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Who Can Be 2016’s Carson Palmer?

The late round quarterback draft strategy is so common now that it’s almost become a cliche. Joshua Lake recently discussed the possible benefits of going the opposite direction with drafting QBs. But in one QB leagues, the QB position is still a market inefficiency.

Many approach the idea of late round QB as if they can stream the position all year.  And while streaming is an effective strategy for weekly starts, there’s a benefit to finding a late round QB who can be an every week starter and perform at the same (or higher) level as the early round QBs. So today, I’ll present 2016’s early candidates to be this year’s Carson Palmer (or Blake Bortles).

Tyrod Taylor

I discussed Taylor’s home run potential as a late round QB last month, but his ADP hasn’t risen to a point where his potential for volatility makes him risky pick. Buffalo ranked second in the NFL in total rush attempts which largely benefits Taylor’s fantasy value. Taylor ranked second in the NFL in QB rush attempts, third in QB rushing yards, and fourth in QB rushing touchdowns. And considering that a Rex Ryan coached team has been in the top six for total rush attempts each of the past four seasons, it’s a safe bet that Taylor will continue to have the green light when it comes to running the ball.

Using Fantasy Football Calculator early season ADPs, Taylor is being drafted at QB 16 and 120 overall in standard 12 team mock drafts.  That seems a little crazy when you hear that Taylor was a top five QB when healthy. Not bad when you consider that he was largely undrafted at QB20 in 2015.   

Andy Dalton

I realize that two of Dalton’s top four passing targets left the team this offseason, but you know who didn’t leave? The 1000 yard receiving machine known as A.J. Green. Green has totaled over 1000 yards in each of his first five seasons and over ten touchdowns in three of the five seasons. Dalton’s top receiving RB, Giovani Bernard ranked in the top ten for RB receptions and yards. And during his breakout season, Tyler Eifert ranked as a top tight end for touchdowns and top 12 in yards. In short, Dalton still has great weapons in the receiving game.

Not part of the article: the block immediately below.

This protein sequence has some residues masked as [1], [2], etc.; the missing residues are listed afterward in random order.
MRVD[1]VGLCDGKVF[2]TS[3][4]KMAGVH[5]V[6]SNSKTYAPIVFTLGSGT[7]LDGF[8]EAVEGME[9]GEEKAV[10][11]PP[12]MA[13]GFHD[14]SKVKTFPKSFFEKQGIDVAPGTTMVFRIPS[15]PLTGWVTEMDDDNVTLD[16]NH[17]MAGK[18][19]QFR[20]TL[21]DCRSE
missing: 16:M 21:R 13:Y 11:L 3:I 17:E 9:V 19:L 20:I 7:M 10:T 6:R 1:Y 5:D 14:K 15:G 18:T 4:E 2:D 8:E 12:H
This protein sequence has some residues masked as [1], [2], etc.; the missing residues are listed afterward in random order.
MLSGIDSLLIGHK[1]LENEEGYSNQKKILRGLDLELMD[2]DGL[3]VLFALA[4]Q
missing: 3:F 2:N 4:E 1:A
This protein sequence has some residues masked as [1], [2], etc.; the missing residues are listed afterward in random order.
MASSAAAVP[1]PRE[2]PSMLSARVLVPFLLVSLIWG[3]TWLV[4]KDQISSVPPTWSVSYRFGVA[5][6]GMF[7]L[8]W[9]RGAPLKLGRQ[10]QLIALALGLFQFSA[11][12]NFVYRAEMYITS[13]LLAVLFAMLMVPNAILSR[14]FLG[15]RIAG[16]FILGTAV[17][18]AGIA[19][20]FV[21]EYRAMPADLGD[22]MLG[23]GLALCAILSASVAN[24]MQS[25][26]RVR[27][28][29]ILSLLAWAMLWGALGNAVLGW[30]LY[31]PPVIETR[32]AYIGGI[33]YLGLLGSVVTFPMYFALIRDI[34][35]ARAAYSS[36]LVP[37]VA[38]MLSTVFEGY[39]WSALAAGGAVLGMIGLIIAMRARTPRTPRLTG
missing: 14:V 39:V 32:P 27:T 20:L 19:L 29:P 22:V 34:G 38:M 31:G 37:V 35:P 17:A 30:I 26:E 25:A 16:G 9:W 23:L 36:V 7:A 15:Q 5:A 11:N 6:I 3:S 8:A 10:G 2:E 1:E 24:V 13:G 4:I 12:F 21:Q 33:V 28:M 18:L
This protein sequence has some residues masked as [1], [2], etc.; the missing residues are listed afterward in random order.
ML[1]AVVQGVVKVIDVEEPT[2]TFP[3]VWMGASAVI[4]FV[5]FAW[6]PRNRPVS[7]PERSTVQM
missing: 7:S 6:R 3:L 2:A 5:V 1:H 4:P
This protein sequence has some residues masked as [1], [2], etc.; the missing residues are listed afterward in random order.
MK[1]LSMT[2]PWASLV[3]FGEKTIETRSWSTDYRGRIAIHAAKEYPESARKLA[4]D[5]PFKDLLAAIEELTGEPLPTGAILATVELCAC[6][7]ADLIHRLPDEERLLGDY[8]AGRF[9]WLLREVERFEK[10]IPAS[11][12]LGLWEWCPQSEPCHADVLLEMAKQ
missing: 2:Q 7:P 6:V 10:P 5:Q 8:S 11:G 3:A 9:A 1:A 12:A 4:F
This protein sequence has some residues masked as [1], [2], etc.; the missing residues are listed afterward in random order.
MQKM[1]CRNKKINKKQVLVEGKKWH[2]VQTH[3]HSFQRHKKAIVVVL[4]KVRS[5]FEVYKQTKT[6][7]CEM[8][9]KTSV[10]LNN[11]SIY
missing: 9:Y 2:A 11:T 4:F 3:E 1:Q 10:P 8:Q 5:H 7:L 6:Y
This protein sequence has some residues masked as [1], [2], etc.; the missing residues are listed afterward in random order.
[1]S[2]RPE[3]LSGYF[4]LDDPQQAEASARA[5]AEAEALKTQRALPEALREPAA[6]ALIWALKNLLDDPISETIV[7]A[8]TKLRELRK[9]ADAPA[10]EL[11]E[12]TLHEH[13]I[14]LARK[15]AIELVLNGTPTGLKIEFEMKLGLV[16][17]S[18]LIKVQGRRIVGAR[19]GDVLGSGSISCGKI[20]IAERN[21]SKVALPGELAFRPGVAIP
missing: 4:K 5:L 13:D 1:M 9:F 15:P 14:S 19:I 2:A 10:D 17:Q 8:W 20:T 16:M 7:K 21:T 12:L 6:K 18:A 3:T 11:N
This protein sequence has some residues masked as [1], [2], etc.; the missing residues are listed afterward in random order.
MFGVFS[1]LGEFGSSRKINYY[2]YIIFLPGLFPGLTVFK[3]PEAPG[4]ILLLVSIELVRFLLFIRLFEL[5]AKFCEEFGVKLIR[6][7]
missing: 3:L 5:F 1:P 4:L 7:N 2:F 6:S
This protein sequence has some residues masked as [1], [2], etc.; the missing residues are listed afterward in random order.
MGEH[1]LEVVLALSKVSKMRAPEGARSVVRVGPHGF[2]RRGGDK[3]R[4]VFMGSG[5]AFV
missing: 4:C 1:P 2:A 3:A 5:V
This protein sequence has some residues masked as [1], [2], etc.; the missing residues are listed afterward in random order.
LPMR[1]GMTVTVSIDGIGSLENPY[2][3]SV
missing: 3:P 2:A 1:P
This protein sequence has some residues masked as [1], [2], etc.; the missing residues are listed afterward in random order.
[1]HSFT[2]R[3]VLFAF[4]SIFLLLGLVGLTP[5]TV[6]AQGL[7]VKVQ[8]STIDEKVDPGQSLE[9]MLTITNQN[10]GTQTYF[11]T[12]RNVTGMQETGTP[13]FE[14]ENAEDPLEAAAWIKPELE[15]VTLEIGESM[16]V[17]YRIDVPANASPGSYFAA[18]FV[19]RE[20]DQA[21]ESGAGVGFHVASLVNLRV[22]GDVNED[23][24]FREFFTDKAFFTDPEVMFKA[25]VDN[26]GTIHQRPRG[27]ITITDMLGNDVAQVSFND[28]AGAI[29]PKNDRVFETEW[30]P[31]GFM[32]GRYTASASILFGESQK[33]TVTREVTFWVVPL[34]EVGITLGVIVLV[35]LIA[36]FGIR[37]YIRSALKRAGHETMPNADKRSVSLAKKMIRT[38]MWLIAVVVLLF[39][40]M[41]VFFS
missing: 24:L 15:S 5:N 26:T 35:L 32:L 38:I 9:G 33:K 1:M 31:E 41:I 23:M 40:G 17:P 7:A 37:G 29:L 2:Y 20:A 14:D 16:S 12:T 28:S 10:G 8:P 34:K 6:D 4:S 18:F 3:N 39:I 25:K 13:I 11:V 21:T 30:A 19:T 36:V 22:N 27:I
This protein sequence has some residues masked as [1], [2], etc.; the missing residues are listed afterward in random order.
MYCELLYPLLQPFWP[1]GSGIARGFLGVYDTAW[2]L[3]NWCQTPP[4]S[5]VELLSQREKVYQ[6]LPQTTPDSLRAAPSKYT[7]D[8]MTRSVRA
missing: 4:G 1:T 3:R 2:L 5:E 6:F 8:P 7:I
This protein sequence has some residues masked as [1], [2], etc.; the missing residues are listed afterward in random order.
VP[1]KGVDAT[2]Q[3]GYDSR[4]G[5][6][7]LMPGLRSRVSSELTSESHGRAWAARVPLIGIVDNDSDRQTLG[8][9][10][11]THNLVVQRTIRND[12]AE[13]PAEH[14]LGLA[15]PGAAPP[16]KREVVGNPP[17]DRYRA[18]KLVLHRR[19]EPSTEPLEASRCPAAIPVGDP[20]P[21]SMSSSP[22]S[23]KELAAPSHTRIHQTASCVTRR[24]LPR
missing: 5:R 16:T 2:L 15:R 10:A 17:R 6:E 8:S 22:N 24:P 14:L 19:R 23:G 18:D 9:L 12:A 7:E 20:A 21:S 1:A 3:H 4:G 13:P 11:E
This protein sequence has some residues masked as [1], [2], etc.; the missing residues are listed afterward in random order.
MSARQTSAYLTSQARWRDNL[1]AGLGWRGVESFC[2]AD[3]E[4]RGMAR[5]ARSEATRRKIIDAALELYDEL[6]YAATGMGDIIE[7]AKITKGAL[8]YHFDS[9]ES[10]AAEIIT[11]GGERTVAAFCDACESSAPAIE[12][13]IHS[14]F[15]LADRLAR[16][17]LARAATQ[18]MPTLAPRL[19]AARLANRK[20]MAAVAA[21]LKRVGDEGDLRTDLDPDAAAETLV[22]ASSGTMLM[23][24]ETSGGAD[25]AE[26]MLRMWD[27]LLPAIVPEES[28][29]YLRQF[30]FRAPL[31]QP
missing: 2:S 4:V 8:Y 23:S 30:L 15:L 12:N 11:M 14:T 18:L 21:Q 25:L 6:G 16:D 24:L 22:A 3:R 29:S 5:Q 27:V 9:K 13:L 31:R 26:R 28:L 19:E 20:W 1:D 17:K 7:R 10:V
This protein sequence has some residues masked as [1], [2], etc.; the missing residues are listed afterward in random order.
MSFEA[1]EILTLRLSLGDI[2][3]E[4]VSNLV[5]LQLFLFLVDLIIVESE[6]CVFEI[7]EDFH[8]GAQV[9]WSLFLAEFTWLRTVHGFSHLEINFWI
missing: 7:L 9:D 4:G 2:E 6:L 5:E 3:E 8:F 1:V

And just like Taylor above, Dalton was incredibly effective when he was on the field in 2015. Prior to his injury in week 14, Dalton was QB4 and had nine weeks as a top 12 QB. After removing weeks 14 through 17, the RotoViz QB Similarity Scores App came up with the following projecting for Dalton’s 2016:

Dalton Projection

Even using the median score for four point passing touchdowns, Dalton’s season total would rank as QB4 compared to 2015 QB totals. Seems like a nice value for a player currently being drafted as the 13th QB at 106 overall.

Ryan Fitzpatrick

This one might seem like a bit of a surprise considering that Fitzpatrick is currently without a team, but if Fitzpatrick returns to the Jets for the 2016 year, he becomes an ideal late round QB target. In 2015, Fitzpatrick finished the season as QB12 and during the off-season the Jets brought in one of the league’s top receiving RBs, Matt Forte.  And alongside Forte are the returning Bilal Powell, Brandon Marshall, and Eric Decker. Decker and Marshall established themselves as one of the top WR duos in the league last season by accumulating a combined 2529 yards and 26 TDs. And since it’s one of the RotoViz Commandments to value opportunity, Fitzpatrick’s opportunity to succeed in 2016 represents perfect value as the current QB31.

Conclusion

QB ADPs

Carson Palmer was drafted as QB17 entering the 2015 season and finished as QB5 in four point per passing TD leagues. Bortles was drafted outside of the top 20 QBs and finished as QB4. These players, at their extremely low cost, created an advantage for players willing to wait until the last rounds to round out their starting lineup. And while this year’s ADPs will likely fluctuate as we draw closer to draft season for redraft leagues, these three players stick out as early candidates to be weekly plug and play QBs at the ends of drafts. With their low initial costs to draft, the risk of failure is outweighed by each of their ceilings. So keep on drafting RBs and WRs, while your league mates panic to fill their starting lineup. These late round QB options will either act as low cost, match up dependent streamers or potentially outplay their early round counterparts.

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